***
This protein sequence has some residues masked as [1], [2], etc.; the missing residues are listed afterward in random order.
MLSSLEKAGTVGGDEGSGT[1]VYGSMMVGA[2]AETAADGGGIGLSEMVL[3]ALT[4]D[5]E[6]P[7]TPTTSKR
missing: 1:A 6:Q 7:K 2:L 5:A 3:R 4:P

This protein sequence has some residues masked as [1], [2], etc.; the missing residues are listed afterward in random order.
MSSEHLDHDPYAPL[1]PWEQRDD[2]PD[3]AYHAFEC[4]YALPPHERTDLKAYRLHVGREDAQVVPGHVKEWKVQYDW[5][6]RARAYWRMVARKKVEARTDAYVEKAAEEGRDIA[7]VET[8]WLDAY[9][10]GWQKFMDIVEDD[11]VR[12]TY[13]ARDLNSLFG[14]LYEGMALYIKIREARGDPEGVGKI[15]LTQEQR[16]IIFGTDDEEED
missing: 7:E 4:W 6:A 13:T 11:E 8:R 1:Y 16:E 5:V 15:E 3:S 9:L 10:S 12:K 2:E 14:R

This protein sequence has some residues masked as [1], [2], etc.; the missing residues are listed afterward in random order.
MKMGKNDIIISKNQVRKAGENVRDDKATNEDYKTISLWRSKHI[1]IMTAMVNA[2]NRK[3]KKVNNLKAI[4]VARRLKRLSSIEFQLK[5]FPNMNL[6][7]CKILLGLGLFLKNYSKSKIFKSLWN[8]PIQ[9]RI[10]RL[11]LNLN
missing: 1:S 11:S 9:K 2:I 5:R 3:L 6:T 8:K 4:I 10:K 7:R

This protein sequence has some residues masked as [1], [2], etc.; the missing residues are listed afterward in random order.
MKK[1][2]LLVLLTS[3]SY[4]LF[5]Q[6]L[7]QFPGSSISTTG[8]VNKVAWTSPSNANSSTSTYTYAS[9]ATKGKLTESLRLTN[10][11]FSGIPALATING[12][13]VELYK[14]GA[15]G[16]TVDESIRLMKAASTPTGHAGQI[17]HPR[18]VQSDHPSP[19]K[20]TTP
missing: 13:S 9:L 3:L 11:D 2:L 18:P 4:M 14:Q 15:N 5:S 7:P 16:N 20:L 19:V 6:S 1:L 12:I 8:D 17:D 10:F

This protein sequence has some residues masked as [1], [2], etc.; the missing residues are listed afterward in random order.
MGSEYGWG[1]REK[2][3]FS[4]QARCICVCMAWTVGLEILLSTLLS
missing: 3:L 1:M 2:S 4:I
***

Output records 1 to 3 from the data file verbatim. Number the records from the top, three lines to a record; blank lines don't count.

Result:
This protein sequence has some residues masked as [1], [2], etc.; the missing residues are listed afterward in random order.
MLSSLEKAGTVGGDEGSGT[1]VYGSMMVGA[2]AETAADGGGIGLSEMVL[3]ALT[4]D[5]E[6]P[7]TPTTSKR
missing: 1:A 6:Q 7:K 2:L 5:A 3:R 4:P

This protein sequence has some residues masked as [1], [2], etc.; the missing residues are listed afterward in random order.
MSSEHLDHDPYAPL[1]PWEQRDD[2]PD[3]AYHAFEC[4]YALPPHERTDLKAYRLHVGREDAQVVPGHVKEWKVQYDW[5][6]RARAYWRMVARKKVEARTDAYVEKAAEEGRDIA[7]VET[8]WLDAY[9][10]GWQKFMDIVEDD[11]VR[12]TY[13]ARDLNSLFG[14]LYEGMALYIKIREARGDPEGVGKI[15]LTQEQR[16]IIFGTDDEEED
missing: 7:E 4:W 6:A 13:T 11:E 8:R 1:Y 16:E 5:V 15:E 3:S 9:L 10:S 12:K 2:E 14:R

This protein sequence has some residues masked as [1], [2], etc.; the missing residues are listed afterward in random order.
MKMGKNDIIISKNQVRKAGENVRDDKATNEDYKTISLWRSKHI[1]IMTAMVNA[2]NRK[3]KKVNNLKAI[4]VARRLKRLSSIEFQLK[5]FPNMNL[6][7]CKILLGLGLFLKNYSKSKIFKSLWN[8]PIQ[9]RI[10]RL[11]LNLN
missing: 1:S 11:S 9:K 2:I 5:R 3:L 6:T 8:K 4:I 10:K 7:R